The problem with potential

A colleague asked me for help on his dissertation topic. He asked if I would respond to some prompts:

– As a coach, what do you see / define as personal ‘potential’?
– In your experience, how can coaching help coachees reach their ‘potential’?
– How has coaching helped you, personally, fulfil your ‘potential’?
I think “potential” has no dependable meaning and lacks a specific referent. It is a word/concept that suggests that a person’s current manifestation or display (characteristics, skills, performance, maturity, etc.) is capable of advancing in some way. “How you are today does not represent the limit of your possibility.” To the extent that the idea of potential opens up a conversation about advancing in some important way beyond current (self) expectations, it can be quite helpful.
Measure of potential are measures of some present construct (intelligence of various sorts, for instance) that have some demonstrated or hypothesized relationship with future performance. They propose that “if you are smart enough in some measurable way that you are likely to be able to perform in the next phase of your life in such and such a way.” When we are young, that is most often a measure of your current school performance as a predictor of your next school performance.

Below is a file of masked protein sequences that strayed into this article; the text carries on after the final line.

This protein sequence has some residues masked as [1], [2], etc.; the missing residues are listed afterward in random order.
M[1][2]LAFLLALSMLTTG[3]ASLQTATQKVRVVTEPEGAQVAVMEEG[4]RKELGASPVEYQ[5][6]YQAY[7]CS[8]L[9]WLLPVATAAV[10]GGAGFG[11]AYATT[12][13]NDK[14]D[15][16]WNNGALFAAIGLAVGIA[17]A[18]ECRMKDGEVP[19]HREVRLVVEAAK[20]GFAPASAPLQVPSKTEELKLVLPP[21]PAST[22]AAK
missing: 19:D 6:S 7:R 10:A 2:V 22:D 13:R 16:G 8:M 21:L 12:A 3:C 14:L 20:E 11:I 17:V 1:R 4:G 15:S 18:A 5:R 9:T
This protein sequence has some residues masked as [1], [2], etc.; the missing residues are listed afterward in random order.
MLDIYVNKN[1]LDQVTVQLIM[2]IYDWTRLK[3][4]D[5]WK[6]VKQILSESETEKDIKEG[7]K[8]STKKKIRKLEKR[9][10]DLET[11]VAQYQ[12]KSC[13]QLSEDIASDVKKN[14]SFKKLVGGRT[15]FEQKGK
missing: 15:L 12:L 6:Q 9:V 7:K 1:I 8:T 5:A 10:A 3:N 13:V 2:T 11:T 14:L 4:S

So, the typical metaphor of “fulfilling your potential” is problematic in a variety of ways. It posits some characteristic, called potential, that represents an open space, an emptiness, that could be filled. The metaphor implies an inelastic quantity of possibility for a given individual and, as a coach, that worries me because it invokes the idea of fixed possibility. There’s plenty of evidence that such an idea cannot be substantiated. We are all growing in unpredictable ways and assumptions about our development, while potentially limiting in the way of all self-fulfilling prophecies, can be crushed by an inspired individual or can be crushing in the case of a very suggestible person.
wrt to my coaching experience: fortunately I’ve garnered insights, conversions, growth, improvement, enjoyment, reversals, and correction in coaching, but nothing in my change model has done much to help me fulfill my potential other than demolishing the idea of a known horizon of potential and opening to a perpetually receding limit.